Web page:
Johnson & Johnson Is A Safe Pick In A Dangerous Market

As I wrote earlier this year, I’m long-term bullish on this market, but stretched valuations in certain parts of the market, like cloud stocks and social media stocks, are at major risk of blowing up. With many momentum stocks appearing to peter out, investors could do a lot worse than investing in a blue chip stock like Johnson & Johnson (JNJ: ~$98/share) when it’s valued at such a cheap price.

Diversification Leads to Consistent Profits

JNJ sells a massive variety of products from Band-Aids and Tylenol to joint reconstruction products. This diversification gives JNJ’s profits a greater consistency than other companies. When one product struggles, it has others to make up the difference. This consistency explains why JNJ has grown after-tax profit (NOPAT) by 10% compounded annually for the past 15 years. Its NOPAT has not declined in any year over that timeframe.

The diversification of JNJ’s revenue streams is truly impressive. JNJ operates in three segments, Consumer, Pharmaceutical, and Medical Devices. Medical Devices is the largest segment with $28.5 billion in sales (40% of revenues). The largest product within Medical Devices, Orthopaedics, makes up only $9.5 billion, or 13% of total revenues. It also happens to be one of JNJ’s fastest growing product groups, with 22% revenue growth in 2013.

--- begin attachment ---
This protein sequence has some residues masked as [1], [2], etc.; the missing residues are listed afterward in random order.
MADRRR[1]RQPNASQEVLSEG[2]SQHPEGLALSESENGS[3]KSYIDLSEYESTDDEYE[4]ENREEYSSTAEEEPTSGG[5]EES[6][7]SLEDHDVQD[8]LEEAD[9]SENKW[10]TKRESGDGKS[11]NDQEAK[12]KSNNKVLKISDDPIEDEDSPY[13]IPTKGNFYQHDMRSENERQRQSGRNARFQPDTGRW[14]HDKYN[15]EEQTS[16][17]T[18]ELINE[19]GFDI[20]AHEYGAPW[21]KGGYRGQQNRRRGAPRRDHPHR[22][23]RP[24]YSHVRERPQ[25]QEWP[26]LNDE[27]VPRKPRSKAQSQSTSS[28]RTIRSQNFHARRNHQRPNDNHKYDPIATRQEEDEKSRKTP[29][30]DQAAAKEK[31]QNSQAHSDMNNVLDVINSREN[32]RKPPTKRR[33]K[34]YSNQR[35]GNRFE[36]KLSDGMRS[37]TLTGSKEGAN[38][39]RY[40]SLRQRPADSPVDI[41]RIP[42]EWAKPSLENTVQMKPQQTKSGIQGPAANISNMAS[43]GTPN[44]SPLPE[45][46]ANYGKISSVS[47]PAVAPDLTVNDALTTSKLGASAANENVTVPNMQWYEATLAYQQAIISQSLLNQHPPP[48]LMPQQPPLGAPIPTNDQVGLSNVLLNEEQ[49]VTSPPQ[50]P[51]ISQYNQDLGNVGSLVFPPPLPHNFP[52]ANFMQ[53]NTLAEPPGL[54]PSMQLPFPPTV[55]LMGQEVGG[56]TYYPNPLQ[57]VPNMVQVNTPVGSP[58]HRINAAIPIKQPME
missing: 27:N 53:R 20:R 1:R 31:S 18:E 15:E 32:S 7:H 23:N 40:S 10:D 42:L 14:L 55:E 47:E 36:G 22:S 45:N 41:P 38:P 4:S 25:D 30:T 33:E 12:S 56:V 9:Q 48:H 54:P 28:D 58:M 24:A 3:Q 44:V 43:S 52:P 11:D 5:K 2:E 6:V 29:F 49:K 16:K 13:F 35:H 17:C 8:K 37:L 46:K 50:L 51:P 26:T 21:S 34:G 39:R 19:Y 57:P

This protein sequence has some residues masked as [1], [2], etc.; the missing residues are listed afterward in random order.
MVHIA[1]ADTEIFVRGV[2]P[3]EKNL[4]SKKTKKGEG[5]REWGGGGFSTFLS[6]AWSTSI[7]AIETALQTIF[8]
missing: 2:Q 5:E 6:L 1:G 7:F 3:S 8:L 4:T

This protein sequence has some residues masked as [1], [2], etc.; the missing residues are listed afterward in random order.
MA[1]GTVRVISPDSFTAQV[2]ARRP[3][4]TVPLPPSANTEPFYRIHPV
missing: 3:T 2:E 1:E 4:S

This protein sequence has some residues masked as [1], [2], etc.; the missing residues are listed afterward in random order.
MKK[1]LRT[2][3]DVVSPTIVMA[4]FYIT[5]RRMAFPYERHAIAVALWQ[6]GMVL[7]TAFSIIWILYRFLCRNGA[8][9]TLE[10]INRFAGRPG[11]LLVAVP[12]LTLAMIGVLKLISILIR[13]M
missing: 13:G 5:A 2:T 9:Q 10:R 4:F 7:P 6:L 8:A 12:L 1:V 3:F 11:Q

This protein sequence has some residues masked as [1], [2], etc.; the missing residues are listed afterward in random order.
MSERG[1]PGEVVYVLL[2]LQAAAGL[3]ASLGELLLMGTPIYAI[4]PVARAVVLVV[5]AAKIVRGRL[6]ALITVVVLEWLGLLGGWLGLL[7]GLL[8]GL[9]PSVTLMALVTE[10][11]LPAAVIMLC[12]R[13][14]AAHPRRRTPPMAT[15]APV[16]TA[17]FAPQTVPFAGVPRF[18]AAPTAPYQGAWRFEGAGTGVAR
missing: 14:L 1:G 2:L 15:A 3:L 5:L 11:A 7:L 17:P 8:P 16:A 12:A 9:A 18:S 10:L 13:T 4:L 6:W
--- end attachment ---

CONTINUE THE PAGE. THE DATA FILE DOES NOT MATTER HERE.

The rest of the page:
JNJ’s diversified product portfolio gives it a leg up on its competitors, which we can see through its superior return on invested capital (ROIC). JNJ’s ROIC of 15% is higher than competitors like Bristol-Myers Squibb (BMY) at 10%, Pfizer (PFE) at 5%, or Medtronic (MDT) at 13%.

Reported Earnings Understate Profits

People who read my research regularly know that reported earnings are not a good indicator of the core operating profitability of a business. GAAP rules were designed for debt investors, not equity investors, and often include unusual or non-operating items that obscure the true profitability of a company. We’ve made over 57,000 adjustments to reported income statements and balance sheet based on annual reports filed in the last two months. These adjustments are necessary to analyze a company’s true economic earnings.

Figure 1 shows how, in the past two years, JNJ’s reported income has understated its NOPAT, whereas for the rest of its history NOPAT and GAAP net income have been nearly identical. For most companies, NOPAT is regularly higher than net income since it excludes interest expense, but since JNJ has such a large cash pile compared to its debt, interest income and interest expense nearly cancel out. In a regular year, JNJ’s income and NOPAT would be similar, but unusual expenses have artificially depressed JNJ’s accounting earnings.

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David Trainer and Sam McBride receive no compensation to write about any specific stock, sector, or theme.

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